The Danish multi-factor authentication vendor, which sells only through the channel, expanded into the U.S. last year, and is eyeing Canada for this year.
Denmark-based IT vendors have not had a significant impact on the North American market since Navision was digested by Microsoft in 2002. Now, however, a well-established Danish multi-factor authentication vendor, SMS Passcode, has entered the U.S. market and is eyeing Canada as well. The company sells here entirely through the channel, and have signed up their first ten American partners, joining approximately 600 SMS PASSCODE partners in 40 different countries.
The company began in 2005, having originally been created as part of a Danish telco that wanted its remote workers to be able to connect in a secure fashion without having to carry around tokens. The initiative was a success, and so it was spun off into a separate company.
“We do all kinds of authentication, not just SMS, but it is our prime delivery vehicle,” said Henrik Jeberg, managing director for SMS PASSCODE. They are a self-funded company with about 2000 customers globally.
“Last year, we decided it was time to get our feet wet in the U.S., and so on April 1 we opened a U.S. office [in San Francisco]. We are not a household name here yet, although we have been in Gartner’s Magic Quadrant for years.”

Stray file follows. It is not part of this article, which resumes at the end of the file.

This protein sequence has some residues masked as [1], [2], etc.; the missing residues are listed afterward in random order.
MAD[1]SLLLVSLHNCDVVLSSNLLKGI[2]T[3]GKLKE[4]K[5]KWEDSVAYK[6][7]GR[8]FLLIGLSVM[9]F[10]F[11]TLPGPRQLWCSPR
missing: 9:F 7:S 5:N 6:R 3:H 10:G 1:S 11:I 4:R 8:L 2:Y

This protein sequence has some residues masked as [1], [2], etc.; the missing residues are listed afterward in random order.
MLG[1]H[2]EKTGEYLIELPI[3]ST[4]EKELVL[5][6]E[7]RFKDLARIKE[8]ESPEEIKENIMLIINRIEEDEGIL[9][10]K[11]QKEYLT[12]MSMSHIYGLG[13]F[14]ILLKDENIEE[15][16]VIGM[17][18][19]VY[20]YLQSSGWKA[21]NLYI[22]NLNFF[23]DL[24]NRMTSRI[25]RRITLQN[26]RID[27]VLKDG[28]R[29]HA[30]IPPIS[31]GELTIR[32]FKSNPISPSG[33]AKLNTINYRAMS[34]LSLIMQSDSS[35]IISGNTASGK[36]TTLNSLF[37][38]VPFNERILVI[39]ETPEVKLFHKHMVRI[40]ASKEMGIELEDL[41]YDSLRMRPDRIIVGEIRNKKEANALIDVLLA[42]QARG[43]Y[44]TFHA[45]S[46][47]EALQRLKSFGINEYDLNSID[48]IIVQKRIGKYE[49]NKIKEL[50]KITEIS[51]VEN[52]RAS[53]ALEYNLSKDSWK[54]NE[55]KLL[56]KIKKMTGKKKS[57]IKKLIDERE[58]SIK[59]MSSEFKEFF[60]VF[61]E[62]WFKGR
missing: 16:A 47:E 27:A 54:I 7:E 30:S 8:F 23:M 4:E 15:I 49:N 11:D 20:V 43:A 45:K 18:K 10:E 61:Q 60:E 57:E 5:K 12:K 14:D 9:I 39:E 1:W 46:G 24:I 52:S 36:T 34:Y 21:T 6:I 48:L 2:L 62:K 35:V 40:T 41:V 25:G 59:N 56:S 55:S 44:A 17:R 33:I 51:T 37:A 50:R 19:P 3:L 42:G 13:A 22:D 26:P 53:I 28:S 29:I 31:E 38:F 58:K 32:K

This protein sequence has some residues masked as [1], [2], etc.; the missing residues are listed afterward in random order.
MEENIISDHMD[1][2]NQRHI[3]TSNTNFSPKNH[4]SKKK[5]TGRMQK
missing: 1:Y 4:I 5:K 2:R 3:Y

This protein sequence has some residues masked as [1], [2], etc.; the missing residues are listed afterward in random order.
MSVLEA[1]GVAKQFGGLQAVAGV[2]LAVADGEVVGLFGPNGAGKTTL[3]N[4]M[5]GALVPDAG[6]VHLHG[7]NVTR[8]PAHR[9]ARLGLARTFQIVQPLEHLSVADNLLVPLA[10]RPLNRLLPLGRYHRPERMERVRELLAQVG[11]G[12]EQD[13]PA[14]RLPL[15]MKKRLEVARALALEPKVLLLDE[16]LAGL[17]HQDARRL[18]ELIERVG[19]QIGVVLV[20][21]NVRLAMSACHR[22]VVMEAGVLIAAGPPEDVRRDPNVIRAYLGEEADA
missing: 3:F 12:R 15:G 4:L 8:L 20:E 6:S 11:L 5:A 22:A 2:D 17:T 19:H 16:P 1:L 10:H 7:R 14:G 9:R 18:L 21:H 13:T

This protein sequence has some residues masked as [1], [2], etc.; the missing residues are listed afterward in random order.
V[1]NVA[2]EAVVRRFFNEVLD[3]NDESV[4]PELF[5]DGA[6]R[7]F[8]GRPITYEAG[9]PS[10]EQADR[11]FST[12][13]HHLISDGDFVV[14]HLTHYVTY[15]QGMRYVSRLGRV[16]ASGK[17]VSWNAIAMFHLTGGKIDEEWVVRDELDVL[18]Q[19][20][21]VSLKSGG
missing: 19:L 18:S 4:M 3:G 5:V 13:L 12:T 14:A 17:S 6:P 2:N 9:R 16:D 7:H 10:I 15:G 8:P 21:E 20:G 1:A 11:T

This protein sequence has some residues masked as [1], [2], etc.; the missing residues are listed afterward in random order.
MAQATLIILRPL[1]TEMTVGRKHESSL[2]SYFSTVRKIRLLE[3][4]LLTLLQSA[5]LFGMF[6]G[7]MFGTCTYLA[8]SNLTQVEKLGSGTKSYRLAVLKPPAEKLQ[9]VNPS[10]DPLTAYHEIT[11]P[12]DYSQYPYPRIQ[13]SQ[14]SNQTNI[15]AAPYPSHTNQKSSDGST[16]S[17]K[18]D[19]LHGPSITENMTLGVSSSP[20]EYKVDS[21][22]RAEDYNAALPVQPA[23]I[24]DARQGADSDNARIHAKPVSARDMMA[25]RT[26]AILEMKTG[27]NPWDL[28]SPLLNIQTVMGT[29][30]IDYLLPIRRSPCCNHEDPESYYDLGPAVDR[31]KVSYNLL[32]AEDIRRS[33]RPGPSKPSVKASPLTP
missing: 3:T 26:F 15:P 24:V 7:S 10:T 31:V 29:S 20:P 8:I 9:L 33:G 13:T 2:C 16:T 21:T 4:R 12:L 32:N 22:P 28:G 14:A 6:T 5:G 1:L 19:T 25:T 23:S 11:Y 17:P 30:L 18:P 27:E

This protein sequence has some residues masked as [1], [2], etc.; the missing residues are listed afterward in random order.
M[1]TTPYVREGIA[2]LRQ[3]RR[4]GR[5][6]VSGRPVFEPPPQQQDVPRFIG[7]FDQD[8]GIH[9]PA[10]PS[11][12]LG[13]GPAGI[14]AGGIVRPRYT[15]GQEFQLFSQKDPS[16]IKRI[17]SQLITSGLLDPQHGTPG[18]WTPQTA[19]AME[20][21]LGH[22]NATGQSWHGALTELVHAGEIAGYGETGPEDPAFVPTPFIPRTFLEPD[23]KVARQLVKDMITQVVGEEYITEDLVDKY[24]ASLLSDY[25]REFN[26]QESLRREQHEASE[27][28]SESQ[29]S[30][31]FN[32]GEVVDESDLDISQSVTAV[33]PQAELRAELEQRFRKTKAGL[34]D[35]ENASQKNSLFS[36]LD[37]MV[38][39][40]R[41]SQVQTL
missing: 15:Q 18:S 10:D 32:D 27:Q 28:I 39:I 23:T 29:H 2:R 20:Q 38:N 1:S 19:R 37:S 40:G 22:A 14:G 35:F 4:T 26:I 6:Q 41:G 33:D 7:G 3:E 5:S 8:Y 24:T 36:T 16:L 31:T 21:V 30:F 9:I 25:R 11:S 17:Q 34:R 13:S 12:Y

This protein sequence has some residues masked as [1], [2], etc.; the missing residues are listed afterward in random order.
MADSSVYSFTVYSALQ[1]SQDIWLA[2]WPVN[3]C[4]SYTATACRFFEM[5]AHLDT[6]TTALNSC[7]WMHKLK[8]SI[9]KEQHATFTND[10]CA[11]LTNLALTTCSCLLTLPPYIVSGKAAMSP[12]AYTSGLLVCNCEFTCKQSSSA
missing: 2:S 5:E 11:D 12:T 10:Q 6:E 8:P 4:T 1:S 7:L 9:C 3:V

While there are approximately 20 vendors in this space, SMS PASSCODE has an advantage over many in that their products require no installation on the client side.
“That’s the main difference with some other products,” Jeberg said. “That’s especially important for larger companies because it means no pushing out new tokens. When you figure out how much time the average help desk person spends on this, it is scary. This helps us against big vendors like RSA and SecureNet.”
SMS PASSCODE uses contextual information such as login behavior patterns and geo-location to assess the threat level and automatically adjust the level of user authentication needed.
“Many breaches are because the ways companies allow people to log in are insecure.” Jeberg said. “Many companies that have sophisticated IT have basically just a password, and don’t have multifactor authentication. We have seen this even at government level, police forces and intelligence services in Europe, where you would think they have this, but they don’t.”
While SMS PASSCODE solutions are designed for enterprise requirements, their simplicity also makes them suitable for SMBs – and that is in fact where most of their American partners are selling them.
“While the big breaches make the news, smaller companies are hacked in the same way, and partners serving SMBs say customers are asking questions about this,” Jeberg said, “They are their customers’ only provider and need to have an answer. We are well suited to SMBs because the product is easy to install and there is no maintenance.”
SMS PASSCODE has seen some significant customer wins in banking, education, university, heath care and utilities in the U.S.
“We don’t have a presence yet in U.S. government institutions, but are working on one now, and if we win that, it will be a flagship for us,” Jeberg noted.
The company doesn’t sell direct, but while they use distribution elsewhere, in the U.S. market, they decided to go directly to the partners. Jeberg indicated that many are Citrix and Microsoft partners who know their way around Active Directory.
He also indicated they hope to acquire some Canadian partners this year.
“We are looking to Canada for 2015 because we have Canadian customers,” he said. “It’s not a question of if, but more of when to get the Canadian market up.”